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New town hall to bring in pieces of past

By Melissa Proulx, Staff Writer

Melissa Proulx/Staff

The finishing touches are put on Durham’s new Town Hall. The old building has been with the community since 1978: Its future owner still unknown.

After a year of hard work that was challenged even more by the harsh winter, the Durham Town Offices are looking forward to moving into their new home on Saturday, Oct. 18.

“We’re seeing a lot of new investment in Durham,” said Todd Selig, the town administrator. “Our hope, as a community, is that it will represent a face lift; that the investment will help out on-going efforts to improve Durham.”

The new Town Hall, located across the street from the old building, is nearly double the size of the 5,000 square foot converted apartments located at 15 Newmarket Road that currently house the town offices.

It was the need for more space that spurred the decision to find some new stomping grounds. During a tour of the current Town Hall, Selig described how the town’s employees are currently “shoehorned” into the space, with different areas serving a multitude of functions.

“It’s a quaint building; it’s part of the historic district,” Selig said. “But it just no longer meets our needs as a municipal office building.”

Though many of the old elements have been brought over — such as the brick walkways — the new design takes advantage of the aspects the old bank that used to reside on the land.

With the exterior walls of the old bank now being used in the interior, guests are greeted by a lobby of serene colors and the topographical map of Durham that was made by local artist and UNH professor John Woodsum Hatch back in 1965. With a domed, glass entrance that takes up nearly half of the front, the lobby is bathed in natural light.

Located immediately on the first floor are the town council chambers — similar in size to the current ones — and the town clerk, which is now universally accessible. Up the hall are two small public meeting rooms, giving the community an additional benefit of having the new structure.

With all the rooms on both the bottom and top floors taking advantage of as much of the natural light as possible, Selig said that builders have also installed motion sensors to activate the overhead lights. This small upgrade, along with the thickly insulated walls and heated tile floors were only a few of many energy-efficient elements of the new building.

“It’s LED certified, a LED silver building,” Selig said. “It’s like the gold standard for green construction. … So the new building is hyper-energy efficient.”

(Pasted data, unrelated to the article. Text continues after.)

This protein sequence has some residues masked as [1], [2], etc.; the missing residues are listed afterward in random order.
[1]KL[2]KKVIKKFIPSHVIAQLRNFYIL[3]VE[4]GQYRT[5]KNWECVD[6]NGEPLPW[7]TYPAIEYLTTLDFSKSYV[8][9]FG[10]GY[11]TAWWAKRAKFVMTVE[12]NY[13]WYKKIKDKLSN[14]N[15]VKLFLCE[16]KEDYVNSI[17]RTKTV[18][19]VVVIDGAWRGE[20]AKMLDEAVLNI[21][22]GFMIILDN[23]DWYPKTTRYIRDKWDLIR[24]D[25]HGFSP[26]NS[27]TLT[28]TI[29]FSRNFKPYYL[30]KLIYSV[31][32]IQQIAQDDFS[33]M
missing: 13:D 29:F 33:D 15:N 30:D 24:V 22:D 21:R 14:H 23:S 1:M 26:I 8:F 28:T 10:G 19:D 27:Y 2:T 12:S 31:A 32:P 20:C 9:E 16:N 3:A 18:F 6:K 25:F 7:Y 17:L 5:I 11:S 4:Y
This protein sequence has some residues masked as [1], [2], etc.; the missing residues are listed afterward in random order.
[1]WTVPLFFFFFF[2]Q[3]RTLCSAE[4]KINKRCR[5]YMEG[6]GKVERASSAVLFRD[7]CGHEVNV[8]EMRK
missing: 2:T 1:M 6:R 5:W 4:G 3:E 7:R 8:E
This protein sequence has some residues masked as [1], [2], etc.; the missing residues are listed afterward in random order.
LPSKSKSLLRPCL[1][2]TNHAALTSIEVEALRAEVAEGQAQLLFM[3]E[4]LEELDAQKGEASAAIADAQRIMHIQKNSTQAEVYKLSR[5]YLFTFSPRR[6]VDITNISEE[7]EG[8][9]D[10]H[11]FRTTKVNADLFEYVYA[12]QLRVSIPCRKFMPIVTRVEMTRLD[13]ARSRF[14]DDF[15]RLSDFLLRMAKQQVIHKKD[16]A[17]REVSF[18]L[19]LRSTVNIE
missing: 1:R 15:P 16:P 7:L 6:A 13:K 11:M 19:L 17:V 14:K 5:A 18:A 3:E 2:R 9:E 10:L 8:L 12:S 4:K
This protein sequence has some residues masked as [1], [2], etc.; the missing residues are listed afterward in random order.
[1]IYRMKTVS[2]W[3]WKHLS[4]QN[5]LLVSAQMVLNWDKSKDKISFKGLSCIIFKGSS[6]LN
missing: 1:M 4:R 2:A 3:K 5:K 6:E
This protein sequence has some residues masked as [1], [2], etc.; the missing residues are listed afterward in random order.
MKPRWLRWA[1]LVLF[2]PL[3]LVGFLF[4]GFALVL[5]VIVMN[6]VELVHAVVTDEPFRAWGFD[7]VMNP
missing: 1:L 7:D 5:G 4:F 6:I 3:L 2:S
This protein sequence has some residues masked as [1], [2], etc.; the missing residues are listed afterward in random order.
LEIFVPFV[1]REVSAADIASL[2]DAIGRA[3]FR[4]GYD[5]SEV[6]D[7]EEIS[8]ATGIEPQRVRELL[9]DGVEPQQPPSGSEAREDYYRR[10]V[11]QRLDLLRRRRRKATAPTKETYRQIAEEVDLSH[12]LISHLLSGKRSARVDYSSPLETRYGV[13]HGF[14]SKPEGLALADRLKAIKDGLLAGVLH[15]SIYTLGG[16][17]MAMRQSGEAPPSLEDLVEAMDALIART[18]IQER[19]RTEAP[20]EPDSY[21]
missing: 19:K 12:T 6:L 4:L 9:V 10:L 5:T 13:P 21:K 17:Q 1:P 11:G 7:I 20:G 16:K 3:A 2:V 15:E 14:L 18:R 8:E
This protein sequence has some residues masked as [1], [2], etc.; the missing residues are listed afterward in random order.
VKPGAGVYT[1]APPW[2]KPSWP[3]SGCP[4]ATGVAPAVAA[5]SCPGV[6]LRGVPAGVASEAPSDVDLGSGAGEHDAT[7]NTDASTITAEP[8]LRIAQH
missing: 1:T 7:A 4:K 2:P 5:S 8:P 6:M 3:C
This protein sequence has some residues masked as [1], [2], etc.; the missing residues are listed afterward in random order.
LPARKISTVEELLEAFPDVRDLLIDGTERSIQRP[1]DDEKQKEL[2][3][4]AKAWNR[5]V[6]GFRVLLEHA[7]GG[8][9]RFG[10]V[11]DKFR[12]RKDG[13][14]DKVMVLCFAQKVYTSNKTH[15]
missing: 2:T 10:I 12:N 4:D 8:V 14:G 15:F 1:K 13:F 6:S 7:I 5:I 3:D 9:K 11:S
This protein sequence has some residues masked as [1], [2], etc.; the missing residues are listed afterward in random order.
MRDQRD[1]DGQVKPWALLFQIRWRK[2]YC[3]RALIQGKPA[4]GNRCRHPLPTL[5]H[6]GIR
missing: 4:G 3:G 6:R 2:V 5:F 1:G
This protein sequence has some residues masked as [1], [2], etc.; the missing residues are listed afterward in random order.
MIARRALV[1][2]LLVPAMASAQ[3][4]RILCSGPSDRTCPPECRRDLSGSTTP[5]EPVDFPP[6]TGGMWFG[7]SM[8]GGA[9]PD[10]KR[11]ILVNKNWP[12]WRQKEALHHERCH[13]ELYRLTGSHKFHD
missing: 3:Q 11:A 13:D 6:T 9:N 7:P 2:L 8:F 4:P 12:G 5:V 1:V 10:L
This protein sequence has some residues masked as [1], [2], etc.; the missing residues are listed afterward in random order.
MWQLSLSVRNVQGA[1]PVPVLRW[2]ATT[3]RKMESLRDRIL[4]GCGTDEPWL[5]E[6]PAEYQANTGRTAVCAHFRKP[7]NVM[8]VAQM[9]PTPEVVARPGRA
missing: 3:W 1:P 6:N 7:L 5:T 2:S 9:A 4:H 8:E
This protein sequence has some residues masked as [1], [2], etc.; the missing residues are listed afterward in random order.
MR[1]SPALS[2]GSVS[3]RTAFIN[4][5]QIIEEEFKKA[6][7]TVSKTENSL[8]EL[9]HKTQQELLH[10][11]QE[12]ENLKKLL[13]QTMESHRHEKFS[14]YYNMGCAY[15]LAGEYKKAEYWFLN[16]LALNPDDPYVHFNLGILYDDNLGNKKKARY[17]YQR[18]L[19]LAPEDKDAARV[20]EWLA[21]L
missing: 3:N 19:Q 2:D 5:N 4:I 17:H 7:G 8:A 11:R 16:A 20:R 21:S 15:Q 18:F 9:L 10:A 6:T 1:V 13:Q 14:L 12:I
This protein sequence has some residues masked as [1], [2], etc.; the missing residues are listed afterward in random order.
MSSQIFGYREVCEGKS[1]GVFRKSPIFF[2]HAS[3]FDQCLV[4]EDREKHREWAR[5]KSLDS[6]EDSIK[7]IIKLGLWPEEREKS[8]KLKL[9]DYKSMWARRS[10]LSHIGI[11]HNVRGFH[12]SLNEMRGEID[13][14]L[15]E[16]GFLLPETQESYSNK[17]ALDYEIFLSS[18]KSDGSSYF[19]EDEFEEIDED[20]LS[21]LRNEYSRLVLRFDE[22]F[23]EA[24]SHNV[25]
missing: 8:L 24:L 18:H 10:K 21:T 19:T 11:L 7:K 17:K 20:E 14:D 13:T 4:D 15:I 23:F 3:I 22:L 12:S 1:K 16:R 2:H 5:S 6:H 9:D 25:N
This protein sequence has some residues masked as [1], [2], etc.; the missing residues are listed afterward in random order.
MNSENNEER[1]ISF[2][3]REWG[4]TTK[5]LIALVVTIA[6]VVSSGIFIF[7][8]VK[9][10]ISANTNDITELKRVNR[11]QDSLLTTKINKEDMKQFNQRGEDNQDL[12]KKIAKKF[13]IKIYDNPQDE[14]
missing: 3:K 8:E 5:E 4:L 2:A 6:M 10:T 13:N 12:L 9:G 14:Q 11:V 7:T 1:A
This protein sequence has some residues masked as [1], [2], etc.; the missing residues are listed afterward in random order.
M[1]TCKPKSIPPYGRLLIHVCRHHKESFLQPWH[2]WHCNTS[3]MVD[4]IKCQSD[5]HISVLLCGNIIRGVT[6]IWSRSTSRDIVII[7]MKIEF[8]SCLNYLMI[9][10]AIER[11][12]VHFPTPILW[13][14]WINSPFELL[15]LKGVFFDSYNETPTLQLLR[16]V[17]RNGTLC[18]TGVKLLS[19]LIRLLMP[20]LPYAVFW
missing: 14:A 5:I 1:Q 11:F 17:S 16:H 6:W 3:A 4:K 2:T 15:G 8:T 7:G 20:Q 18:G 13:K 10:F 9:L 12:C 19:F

Designed by Arthur Guardano from AG Architects, a Durham resident, both he and Selig said getting the resident’s approval was a major influence in the design of the building. After the first draft of the designs weren’t well received by the community, Guardano held a public meeting where he presented more than a dozen different design versions for the town to vote on and pick from.

“We really involved the community,” Guardano said. “I had a comment from one woman who attended the meeting. … She said she really appreciated the fact that we did that.”

And when it came to deciding on what to do with the old building, which the town has occupied since 1978, Selig said they did the same thing.

“The town had a purchase and sale agreement with a private seller, and the developer was going to turn this into a pharmacy site,” Selig said. “But there was a lot of concern because the developer didn’t want to keep this building; they wanted to tear it down.”

Selig said it was this public concern that caused the Town Council to end the agreement with the developer, and that they are now in the process of making sure that the old building must legally be preserved by whoever buys it.

The current selling price for the old building is $1.3 million, a cost that the town plans on using to cover the $2.9 million cost of the new building. Most of the money, according to Selig, is coming from taxes.

But with the fate of the old building currently unknown, those involved with erecting the new Town Hall are looking forward to its impact on the town in the coming years.

“Town Hall’s to be around for a long time,” Guardano said. “Hopefully, it will represent a new future for Durham.”

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